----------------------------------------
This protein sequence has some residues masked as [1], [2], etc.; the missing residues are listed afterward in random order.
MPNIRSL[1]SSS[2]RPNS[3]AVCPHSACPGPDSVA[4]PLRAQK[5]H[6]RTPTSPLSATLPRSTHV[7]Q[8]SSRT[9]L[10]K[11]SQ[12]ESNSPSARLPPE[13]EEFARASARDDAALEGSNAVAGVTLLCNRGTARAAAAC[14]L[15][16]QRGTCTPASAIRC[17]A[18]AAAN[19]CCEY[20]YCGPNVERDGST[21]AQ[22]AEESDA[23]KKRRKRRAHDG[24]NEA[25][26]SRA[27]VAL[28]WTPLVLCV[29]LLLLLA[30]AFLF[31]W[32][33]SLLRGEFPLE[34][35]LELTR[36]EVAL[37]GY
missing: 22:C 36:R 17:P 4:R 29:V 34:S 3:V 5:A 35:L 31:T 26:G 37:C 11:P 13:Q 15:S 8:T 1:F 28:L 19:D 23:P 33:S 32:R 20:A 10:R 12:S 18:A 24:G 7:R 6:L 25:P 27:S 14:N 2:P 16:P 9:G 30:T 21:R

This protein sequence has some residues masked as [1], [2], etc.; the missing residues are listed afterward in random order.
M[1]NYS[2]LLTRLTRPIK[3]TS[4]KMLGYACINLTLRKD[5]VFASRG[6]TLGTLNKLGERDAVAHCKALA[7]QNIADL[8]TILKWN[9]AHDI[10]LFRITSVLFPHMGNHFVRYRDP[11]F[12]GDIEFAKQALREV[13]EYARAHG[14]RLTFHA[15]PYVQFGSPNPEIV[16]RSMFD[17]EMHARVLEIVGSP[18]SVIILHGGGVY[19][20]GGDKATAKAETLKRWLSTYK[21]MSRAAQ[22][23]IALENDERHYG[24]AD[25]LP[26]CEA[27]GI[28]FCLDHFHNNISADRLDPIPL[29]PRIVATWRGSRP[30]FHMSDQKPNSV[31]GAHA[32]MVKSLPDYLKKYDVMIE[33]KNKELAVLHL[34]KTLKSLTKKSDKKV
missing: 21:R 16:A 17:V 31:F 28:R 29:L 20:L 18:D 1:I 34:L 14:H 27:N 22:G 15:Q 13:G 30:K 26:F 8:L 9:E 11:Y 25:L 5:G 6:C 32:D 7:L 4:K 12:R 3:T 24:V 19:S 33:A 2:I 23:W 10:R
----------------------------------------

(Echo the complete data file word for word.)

This protein sequence has some residues masked as [1], [2], etc.; the missing residues are listed afterward in random order.
MPNIRSL[1]SSS[2]RPNS[3]AVCPHSACPGPDSVA[4]PLRAQK[5]H[6]RTPTSPLSATLPRSTHV[7]Q[8]SSRT[9]L[10]K[11]SQ[12]ESNSPSARLPPE[13]EEFARASARDDAALEGSNAVAGVTLLCNRGTARAAAAC[14]L[15][16]QRGTCTPASAIRC[17]A[18]AAAN[19]CCEY[20]YCGPNVERDGST[21]AQ[22]AEESDA[23]KKRRKRRAHDG[24]NEA[25][26]SRA[27]VAL[28]WTPLVLCV[29]LLLLLA[30]AFLF[31]W[32][33]SLLRGEFPLE[34][35]LELTR[36]EVAL[37]GY
missing: 22:C 36:R 17:P 4:R 29:V 34:S 3:V 5:A 35:L 31:T 26:G 37:C 11:P 13:Q 15:S 8:T 1:F 28:L 19:D 23:P 33:S 32:R 20:A 10:R 12:S 18:A 24:G 7:R 6:L 25:P 27:S 14:N 2:P 16:P 9:G 30:T 21:R

This protein sequence has some residues masked as [1], [2], etc.; the missing residues are listed afterward in random order.
M[1]NYS[2]LLTRLTRPIK[3]TS[4]KMLGYACINLTLRKD[5]VFASRG[6]TLGTLNKLGERDAVAHCKALA[7]QNIADL[8]TILKWN[9]AHDI[10]LFRITSVLFPHMGNHFVRYRDP[11]F[12]GDIEFAKQALREV[13]EYARAHG[14]RLTFHA[15]PYVQFGSPNPEIV[16]RSMFD[17]EMHARVLEIVGSP[18]SVIILHGGGVY[19][20]GGDKATAKAETLKRWLSTYK[21]MSRAAQ[22][23]IALENDERHYG[24]AD[25]LP[26]CEA[27]GI[28]FCLDHFHNNISADRLDPIPL[29]PRIVATWRGSRP[30]FHMSDQKPNSV[31]GAHA[32]MVKSLPDYLKKYDVMIE[33]KNKELAVLHL[34]KTLKSLTKKSDKKV
missing: 21:R 16:A 17:V 31:F 28:R 29:L 20:L 18:D 1:I 34:L 14:H 27:N 22:G 15:Q 13:G 30:K 26:F 8:L 9:E 11:Y 25:L 5:G 6:C 32:D 7:L 4:K 12:R 3:T 24:V 19:S 33:A 2:I 23:W 10:R